My Name is Gulpilil earns an ovation for Murray Bridge's resident film star

Actor David Gulpilil has attended a premiere of the film about his life in the town which has become his home during a battle with cancer.

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David Gulpilil accepts an ovation from the audience at the Cameo Cinema, Murray Bridge, with Bronwyn Heard beside him. Photo: Peri Strathearn.

An old man huddles into a blanket, softly spoken, breathing slightly, eyes straying towards his carer.

Yet a few minutes later, helped to his feet, there he is: David Gulpilil, the “greatest dancer in the world” in his own words, actor of international renown, accepting applause in a black three-piece suit.

The man, his life and achievements were celebrated at the Cameo Cinema on Tuesday night in Murray Bridge.

A full house of about 160 people gave him two standing ovations after a screening of My Name is Gulpilil, the movie which fulfils a promise to tell his story, his way.

The Rotary Club of Mobilong accepted an invitation from the actor to host the event in the city where he came to live with his carer, Mary Hood, in 2016.

“I drove down from the Northern Territory, came up here and see my friends, visit Mary – then I was broken down,” he said.

“I didn’t return back again.”

A raffle was held to raise funds for the oncology ward at the Royal Adelaide Hospital, where Gulpilil has been receiving treatment for lung cancer.

With support from his friends, he gave the audience a brief introduction to the film.

“This movie you're going to see about me, it’s a story about me,” he said.

What followed over 101 minutes was a contemplation of remembering and being remembered; of the cheeky, sprightly young man now inhabiting a worn-out body; and of a life lived in two worlds: in the western world and on country, back in Arnhem Land, where Gulpilil grew up and where he promised his spirit would someday return.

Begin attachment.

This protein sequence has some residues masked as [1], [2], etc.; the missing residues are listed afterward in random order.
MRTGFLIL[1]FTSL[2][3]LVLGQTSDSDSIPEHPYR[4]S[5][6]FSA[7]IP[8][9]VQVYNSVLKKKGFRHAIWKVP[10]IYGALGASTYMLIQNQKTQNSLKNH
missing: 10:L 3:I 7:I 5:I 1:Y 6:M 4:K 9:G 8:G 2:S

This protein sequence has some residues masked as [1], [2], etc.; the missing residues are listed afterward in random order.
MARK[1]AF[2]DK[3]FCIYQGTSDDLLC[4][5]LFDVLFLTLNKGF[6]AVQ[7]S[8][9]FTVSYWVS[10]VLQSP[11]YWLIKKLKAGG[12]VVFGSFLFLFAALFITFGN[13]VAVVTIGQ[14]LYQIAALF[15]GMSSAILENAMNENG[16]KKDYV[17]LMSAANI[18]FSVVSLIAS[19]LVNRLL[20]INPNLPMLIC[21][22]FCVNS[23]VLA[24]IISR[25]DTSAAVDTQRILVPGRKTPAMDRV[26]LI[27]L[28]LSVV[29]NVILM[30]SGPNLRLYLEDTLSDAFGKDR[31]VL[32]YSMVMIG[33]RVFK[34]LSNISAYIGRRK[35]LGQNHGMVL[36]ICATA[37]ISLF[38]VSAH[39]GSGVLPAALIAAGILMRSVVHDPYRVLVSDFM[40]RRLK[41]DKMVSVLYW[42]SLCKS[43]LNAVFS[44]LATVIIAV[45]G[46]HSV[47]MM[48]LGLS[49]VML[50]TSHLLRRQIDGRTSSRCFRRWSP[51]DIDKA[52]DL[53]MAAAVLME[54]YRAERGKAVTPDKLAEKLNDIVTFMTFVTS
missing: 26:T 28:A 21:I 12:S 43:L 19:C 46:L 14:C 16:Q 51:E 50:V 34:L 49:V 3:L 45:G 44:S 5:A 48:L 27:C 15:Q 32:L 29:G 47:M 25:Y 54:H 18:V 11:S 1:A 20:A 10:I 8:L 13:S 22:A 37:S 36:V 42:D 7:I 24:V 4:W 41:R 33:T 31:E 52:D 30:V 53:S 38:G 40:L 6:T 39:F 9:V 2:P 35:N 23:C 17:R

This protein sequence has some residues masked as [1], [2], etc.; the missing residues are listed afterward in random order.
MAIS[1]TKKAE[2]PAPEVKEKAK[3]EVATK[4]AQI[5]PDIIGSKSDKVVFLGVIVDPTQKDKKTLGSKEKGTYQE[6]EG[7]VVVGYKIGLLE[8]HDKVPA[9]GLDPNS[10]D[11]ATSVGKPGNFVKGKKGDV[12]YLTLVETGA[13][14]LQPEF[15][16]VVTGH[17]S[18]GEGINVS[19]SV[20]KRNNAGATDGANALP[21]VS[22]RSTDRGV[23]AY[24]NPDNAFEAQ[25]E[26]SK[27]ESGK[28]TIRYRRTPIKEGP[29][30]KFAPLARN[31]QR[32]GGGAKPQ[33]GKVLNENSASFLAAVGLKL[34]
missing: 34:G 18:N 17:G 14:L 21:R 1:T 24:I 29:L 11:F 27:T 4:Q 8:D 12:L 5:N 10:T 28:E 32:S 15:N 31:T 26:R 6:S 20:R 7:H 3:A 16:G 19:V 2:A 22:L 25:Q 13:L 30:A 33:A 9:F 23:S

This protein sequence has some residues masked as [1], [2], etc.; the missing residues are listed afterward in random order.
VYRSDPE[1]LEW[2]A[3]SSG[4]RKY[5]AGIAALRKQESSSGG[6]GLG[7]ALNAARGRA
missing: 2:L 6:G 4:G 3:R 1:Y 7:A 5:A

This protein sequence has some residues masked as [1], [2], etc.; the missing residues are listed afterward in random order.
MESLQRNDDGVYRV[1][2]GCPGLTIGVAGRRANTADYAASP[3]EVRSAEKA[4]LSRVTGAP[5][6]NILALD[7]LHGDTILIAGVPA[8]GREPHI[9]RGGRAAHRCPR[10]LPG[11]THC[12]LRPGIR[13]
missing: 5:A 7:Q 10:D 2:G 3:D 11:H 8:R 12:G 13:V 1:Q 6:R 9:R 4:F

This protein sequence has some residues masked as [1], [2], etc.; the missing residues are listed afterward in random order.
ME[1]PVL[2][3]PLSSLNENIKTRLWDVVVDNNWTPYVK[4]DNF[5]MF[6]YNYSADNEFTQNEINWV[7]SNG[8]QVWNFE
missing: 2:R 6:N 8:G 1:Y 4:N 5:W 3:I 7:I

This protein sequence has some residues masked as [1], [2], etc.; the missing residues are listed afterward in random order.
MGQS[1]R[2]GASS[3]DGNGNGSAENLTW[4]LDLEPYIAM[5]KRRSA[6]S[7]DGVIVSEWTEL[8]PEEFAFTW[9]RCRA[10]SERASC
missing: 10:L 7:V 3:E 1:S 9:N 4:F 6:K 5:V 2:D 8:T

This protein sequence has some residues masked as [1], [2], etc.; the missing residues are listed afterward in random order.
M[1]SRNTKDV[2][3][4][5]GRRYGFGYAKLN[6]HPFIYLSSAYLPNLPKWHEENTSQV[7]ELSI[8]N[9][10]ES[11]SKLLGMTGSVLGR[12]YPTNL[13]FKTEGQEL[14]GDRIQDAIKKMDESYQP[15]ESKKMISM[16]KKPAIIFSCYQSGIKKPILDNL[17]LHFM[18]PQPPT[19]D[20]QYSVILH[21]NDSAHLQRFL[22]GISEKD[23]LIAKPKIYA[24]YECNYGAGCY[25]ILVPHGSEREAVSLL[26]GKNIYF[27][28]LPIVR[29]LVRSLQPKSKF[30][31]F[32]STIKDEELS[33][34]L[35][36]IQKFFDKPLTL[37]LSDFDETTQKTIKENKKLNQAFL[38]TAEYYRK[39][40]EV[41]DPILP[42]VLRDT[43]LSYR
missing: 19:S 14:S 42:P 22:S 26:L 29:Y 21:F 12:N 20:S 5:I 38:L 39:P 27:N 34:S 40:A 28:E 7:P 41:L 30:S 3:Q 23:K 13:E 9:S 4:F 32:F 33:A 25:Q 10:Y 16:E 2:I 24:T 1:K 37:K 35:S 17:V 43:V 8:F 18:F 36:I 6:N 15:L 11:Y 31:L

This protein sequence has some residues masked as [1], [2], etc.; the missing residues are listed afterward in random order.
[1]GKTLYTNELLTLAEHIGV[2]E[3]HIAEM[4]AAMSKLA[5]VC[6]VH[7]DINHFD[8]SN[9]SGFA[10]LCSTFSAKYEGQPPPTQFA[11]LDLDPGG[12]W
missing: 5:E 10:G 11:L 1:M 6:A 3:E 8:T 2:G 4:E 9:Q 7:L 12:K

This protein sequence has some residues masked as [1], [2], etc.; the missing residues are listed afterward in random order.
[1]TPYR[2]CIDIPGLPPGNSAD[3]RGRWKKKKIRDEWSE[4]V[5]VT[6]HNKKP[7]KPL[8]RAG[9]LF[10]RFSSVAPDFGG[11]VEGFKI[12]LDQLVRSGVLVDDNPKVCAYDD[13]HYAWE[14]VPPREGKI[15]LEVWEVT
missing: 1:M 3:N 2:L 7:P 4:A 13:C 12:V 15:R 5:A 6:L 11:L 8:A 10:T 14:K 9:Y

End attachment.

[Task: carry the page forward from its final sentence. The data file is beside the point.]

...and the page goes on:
One of those two worlds had introduced him to the Queen and to world-famous celebrities, the film noted, but also to the tobacco and ganja that would come for his health later in life.

The film also reflected on his acting – or, in his eyes, his simply being.

“I don’t have to jump in and act,” he said at one point.

“I just stand there and the camera sees me.”

He had become famous by himself, through his culture, he said.

Numerous were the shots of man and country: in a field, on a dirt road, at recognisable locations around Murray Bridge.

“I was going to have a good time and a lot of work,” Gulpilil said of his move to the Murraylands.

“But not now.”

His battle featured prominently throughout the film, despite the fact that its star managed to outlive its working title: The Life and Death of David Gulpilil.

The audience rose to its feet as the credits rolled and the lights came up.

Patiently Gulpilil posed for photographs and offered a word to his fans in the foyer afterwards.

The Cameo Cinema’s owners said he was the most famous star ever to have visited, surpassing World Safari documentary maker Alby Mangels.

My Name is Gulpilil will screen again at the cinema next Tuesday night, then at matinee screenings on May 1 and 2.

Disclosure: The author attended the screening as a guest of the Rotary Club of Mobilong and Cameo Cinema.